Margaret Hamilton: Pioneer Software Engineer

Enjoyable, if brief, interview with Margaret Hamilton, who lead the software team for the Apollo moonshots. I can’t help but notice how few men are ever asked how their lives as parents ever collides with their work.

Q: Did your life as a software engineer and a mother ever collide?
A: Often in the evening or at weekends I would bring my young daughter, Lauren, into work with me. One day, she was with me when I was doing a simulation of a mission to the moon. She liked to imitate me – playing astronaut. She started hitting keys and all of a sudden, the simulation started. Then she pressed other keys and the simulation crashed. She had selected a program which was supposed to be run prior to launch – when she was already “on the way” to the moon. The computer had so little space, it had wiped the navigation data taking her to the moon. I thought: my God – this could inadvertently happen in a real mission. I suggested a program change to prevent a prelaunch program being selected during flight. But the higher-ups at MIT and Nasa said the astronauts were too well trained to make such a mistake. Midcourse on the very next mission – Apollo 8 – one of the astronauts on board accidentally did exactly what Lauren had done. The Lauren bug! It created much havoc and required the mission to be reconfigured. After that, they let me put the program change in, all right.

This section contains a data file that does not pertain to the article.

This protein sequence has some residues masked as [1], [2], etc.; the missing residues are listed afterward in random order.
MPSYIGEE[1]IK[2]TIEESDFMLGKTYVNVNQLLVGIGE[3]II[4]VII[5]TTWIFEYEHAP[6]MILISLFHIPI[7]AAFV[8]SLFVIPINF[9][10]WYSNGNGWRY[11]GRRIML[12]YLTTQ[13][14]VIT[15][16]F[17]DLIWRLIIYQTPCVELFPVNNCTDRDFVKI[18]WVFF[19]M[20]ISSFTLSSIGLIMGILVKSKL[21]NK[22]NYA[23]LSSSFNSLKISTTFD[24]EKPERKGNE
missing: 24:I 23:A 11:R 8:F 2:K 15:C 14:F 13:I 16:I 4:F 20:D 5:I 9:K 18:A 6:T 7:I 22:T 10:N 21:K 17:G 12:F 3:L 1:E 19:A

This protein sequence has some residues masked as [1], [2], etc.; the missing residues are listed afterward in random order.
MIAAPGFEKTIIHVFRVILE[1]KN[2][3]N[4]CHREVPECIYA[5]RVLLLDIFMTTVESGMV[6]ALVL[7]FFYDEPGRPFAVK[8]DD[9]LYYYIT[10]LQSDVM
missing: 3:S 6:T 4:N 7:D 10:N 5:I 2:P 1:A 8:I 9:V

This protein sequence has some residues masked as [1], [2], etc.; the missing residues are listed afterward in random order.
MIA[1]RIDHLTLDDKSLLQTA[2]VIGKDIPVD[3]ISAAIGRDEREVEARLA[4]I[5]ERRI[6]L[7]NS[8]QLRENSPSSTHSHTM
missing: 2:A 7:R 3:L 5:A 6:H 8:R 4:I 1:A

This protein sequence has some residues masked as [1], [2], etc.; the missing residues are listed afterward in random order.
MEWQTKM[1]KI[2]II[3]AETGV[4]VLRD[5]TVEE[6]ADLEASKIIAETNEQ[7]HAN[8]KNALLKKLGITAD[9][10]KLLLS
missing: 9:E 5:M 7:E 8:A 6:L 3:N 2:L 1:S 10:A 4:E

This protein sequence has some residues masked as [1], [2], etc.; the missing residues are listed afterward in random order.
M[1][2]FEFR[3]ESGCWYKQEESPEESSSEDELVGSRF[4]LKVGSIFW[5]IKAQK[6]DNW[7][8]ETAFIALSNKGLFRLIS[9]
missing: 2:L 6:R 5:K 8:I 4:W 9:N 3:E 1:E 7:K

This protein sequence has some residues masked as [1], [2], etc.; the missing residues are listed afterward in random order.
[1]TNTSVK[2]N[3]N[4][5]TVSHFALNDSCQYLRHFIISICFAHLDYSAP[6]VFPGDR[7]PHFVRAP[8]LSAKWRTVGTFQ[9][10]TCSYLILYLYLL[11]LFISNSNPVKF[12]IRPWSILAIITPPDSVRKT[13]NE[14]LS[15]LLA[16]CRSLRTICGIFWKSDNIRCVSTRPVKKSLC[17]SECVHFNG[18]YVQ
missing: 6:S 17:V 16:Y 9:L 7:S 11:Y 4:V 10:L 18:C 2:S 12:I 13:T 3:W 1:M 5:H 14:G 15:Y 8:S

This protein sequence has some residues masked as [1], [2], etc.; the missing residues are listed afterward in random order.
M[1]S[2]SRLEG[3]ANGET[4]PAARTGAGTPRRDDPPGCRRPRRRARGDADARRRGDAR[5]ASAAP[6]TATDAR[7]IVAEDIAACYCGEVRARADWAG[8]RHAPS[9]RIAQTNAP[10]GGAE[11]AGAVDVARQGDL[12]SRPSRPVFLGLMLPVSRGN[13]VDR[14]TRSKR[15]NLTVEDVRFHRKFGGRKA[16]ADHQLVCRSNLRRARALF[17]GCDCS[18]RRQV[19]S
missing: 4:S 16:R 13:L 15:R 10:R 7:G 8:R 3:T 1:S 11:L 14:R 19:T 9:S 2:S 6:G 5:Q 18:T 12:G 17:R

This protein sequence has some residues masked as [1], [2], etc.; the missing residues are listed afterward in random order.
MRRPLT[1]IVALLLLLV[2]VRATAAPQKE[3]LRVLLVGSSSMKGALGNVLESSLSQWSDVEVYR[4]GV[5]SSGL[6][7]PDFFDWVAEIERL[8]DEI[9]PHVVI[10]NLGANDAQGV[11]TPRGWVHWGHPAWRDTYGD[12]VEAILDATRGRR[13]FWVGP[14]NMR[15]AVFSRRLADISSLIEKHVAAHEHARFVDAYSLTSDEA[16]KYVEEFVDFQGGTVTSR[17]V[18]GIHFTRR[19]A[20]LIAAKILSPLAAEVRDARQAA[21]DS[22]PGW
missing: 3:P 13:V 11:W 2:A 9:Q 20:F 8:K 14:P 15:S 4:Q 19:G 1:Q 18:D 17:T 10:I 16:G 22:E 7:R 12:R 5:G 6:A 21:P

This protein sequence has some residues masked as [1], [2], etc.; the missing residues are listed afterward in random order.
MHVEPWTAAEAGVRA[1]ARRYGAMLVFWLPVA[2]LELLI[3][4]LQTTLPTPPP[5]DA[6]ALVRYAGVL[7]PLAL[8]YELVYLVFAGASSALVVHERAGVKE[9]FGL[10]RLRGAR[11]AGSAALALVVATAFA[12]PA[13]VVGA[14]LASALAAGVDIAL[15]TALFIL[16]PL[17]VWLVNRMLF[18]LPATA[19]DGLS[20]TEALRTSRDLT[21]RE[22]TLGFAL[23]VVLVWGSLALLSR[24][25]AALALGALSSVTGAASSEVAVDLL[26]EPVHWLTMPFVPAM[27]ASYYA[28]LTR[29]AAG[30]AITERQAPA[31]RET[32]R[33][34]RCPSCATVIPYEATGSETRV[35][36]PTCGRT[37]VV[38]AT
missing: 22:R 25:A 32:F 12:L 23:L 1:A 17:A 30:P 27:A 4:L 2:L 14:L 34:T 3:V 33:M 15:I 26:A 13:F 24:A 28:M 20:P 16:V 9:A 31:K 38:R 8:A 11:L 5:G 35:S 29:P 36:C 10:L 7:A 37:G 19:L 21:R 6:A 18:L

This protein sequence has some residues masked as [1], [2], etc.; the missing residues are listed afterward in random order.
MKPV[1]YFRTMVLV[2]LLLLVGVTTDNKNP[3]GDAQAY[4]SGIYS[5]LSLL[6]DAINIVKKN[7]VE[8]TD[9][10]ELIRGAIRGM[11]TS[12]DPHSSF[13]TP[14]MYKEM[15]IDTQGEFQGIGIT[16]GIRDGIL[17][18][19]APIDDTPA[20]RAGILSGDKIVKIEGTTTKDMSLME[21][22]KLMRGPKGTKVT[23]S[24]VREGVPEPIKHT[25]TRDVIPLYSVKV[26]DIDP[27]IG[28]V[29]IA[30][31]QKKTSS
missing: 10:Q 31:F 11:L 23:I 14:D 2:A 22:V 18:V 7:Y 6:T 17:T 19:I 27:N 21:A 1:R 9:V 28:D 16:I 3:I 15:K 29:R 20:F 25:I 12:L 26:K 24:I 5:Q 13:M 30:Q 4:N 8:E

Children do make good testers – no fears about pressing the wrong buttons! Also, reassuring to know that even the ‘well trained’ make mistakes.

Nano-spacecraft: Alpha Centauri in 20 years?

Fascinating idea:

Breakthrough Starshot’s spacecrafts, which they call “nanocrafts,” will be gram-scale computer chips that will include “cameras, photon thrusters, power supply, navigation and communication equipment,” Avi Loeb, a Harvard scientist involved in the operation, told reporters.
A rocket would deliver a “mother ship” carrying a thousand or so of the nanocrafts into space. Once in orbit, the crafts would be propelled with thin sails and hyper-powerful laser beams shot from Earth into the universe to explore and discover. There the crafts would take pictures of their surroundings, which would take around four years to be sent back to Earth.